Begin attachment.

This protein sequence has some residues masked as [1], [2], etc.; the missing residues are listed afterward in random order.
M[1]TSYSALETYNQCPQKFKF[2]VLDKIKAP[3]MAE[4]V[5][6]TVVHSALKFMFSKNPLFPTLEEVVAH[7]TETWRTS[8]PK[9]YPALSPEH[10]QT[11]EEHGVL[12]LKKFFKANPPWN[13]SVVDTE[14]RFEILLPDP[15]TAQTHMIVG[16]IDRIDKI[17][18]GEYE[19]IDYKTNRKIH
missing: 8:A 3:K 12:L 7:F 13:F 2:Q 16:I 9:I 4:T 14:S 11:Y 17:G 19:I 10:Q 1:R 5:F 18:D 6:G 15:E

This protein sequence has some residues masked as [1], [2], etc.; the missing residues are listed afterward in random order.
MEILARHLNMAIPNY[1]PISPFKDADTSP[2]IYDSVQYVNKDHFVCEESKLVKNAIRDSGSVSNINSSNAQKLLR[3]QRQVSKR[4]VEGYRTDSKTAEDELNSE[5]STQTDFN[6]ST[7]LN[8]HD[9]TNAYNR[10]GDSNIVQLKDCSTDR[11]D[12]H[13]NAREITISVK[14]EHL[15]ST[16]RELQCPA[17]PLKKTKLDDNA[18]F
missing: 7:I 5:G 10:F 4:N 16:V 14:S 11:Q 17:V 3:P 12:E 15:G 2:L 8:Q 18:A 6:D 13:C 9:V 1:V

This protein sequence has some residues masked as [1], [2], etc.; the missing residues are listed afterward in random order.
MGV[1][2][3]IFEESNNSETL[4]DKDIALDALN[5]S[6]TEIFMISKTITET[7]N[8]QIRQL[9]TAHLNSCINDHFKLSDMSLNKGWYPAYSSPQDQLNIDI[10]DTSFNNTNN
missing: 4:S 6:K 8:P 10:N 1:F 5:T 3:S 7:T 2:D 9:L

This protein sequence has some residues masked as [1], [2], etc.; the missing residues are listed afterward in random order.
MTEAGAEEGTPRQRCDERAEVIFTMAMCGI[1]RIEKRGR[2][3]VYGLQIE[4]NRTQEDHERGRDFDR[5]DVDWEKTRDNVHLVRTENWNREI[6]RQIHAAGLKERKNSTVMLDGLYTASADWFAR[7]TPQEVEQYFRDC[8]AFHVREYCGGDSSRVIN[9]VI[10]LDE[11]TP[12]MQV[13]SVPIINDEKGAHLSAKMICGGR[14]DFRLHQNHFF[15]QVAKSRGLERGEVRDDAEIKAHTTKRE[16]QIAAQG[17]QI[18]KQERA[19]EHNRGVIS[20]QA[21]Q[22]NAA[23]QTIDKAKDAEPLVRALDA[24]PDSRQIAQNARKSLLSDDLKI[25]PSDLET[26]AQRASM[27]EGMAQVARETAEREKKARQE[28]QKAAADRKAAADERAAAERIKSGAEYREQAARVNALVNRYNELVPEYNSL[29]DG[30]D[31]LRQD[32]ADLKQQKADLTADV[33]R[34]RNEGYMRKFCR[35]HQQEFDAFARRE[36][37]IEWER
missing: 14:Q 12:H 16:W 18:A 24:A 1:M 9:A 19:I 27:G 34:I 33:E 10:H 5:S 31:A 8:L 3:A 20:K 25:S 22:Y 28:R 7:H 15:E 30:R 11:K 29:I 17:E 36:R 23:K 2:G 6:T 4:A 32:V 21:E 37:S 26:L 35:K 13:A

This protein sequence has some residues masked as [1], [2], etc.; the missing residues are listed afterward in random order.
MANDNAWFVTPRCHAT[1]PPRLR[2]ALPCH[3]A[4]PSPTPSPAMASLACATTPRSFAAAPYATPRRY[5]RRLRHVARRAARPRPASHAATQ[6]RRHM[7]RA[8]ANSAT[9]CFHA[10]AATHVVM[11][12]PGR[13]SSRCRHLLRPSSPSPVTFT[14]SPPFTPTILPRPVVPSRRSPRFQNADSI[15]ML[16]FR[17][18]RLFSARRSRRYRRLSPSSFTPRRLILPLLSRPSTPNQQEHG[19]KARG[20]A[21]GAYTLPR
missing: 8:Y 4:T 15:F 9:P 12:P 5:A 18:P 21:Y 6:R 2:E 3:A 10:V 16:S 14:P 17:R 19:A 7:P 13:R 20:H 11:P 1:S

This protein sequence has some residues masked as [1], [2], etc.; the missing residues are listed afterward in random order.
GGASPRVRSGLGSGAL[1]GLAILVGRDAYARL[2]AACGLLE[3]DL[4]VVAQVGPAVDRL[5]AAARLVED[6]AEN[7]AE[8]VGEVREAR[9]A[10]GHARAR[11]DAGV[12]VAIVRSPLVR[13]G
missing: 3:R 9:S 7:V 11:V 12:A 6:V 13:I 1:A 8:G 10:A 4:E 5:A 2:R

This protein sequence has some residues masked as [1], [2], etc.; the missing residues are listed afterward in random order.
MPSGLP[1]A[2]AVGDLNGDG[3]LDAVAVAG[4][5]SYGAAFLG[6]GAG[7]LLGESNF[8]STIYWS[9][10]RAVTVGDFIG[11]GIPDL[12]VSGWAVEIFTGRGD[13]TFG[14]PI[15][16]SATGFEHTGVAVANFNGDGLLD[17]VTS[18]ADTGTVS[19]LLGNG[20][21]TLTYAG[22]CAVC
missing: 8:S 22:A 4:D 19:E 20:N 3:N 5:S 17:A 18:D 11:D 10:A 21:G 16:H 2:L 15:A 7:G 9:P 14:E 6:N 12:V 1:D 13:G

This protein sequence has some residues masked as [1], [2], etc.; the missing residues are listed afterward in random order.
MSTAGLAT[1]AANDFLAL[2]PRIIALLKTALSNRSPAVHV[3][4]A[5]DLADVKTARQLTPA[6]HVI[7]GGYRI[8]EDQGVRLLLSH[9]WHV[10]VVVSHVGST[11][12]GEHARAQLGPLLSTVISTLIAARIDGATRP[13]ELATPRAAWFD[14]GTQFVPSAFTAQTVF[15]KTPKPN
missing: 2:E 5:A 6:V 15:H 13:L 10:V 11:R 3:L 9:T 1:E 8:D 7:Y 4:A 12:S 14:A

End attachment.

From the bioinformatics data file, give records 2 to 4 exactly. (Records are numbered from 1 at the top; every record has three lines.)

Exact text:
This protein sequence has some residues masked as [1], [2], etc.; the missing residues are listed afterward in random order.
MEILARHLNMAIPNY[1]PISPFKDADTSP[2]IYDSVQYVNKDHFVCEESKLVKNAIRDSGSVSNINSSNAQKLLR[3]QRQVSKR[4]VEGYRTDSKTAEDELNSE[5]STQTDFN[6]ST[7]LN[8]HD[9]TNAYNR[10]GDSNIVQLKDCSTDR[11]D[12]H[13]NAREITISVK[14]EHL[15]ST[16]RELQCPA[17]PLKKTKLDDNA[18]F
missing: 7:I 5:G 10:F 4:N 16:V 14:S 11:Q 17:V 3:P 12:E 15:G 2:L 8:Q 18:A 6:D 13:C 9:V 1:V

This protein sequence has some residues masked as [1], [2], etc.; the missing residues are listed afterward in random order.
MGV[1][2][3]IFEESNNSETL[4]DKDIALDALN[5]S[6]TEIFMISKTITET[7]N[8]QIRQL[9]TAHLNSCINDHFKLSDMSLNKGWYPAYSSPQDQLNIDI[10]DTSFNNTNN
missing: 4:S 6:K 8:P 10:N 1:F 5:T 3:S 7:T 2:D 9:L

This protein sequence has some residues masked as [1], [2], etc.; the missing residues are listed afterward in random order.
MTEAGAEEGTPRQRCDERAEVIFTMAMCGI[1]RIEKRGR[2][3]VYGLQIE[4]NRTQEDHERGRDFDR[5]DVDWEKTRDNVHLVRTENWNREI[6]RQIHAAGLKERKNSTVMLDGLYTASADWFAR[7]TPQEVEQYFRDC[8]AFHVREYCGGDSSRVIN[9]VI[10]LDE[11]TP[12]MQV[13]SVPIINDEKGAHLSAKMICGGR[14]DFRLHQNHFF[15]QVAKSRGLERGEVRDDAEIKAHTTKRE[16]QIAAQG[17]QI[18]KQERA[19]EHNRGVIS[20]QA[21]Q[22]NAA[23]QTIDKAKDAEPLVRALDA[24]PDSRQIAQNARKSLLSDDLKI[25]PSDLET[26]AQRASM[27]EGMAQVARETAEREKKARQE[28]QKAAADRKAAADERAAAERIKSGAEYREQAARVNALVNRYNELVPEYNSL[29]DG[30]D[31]LRQD[32]ADLKQQKADLTADV[33]R[34]RNEGYMRKFCR[35]HQQEFDAFARRE[36][37]IEWER
missing: 14:Q 12:H 16:W 18:A 24:A 1:M 9:A 19:I 27:G 34:I 33:E 10:H 5:S 31:A 8:L 3:A 20:K 25:S 22:Y 28:R 7:H 15:E 30:R 11:K 29:I 17:E 36:R 23:K 2:G 6:T 4:A 32:V 21:E 37:S 26:L 35:K 13:A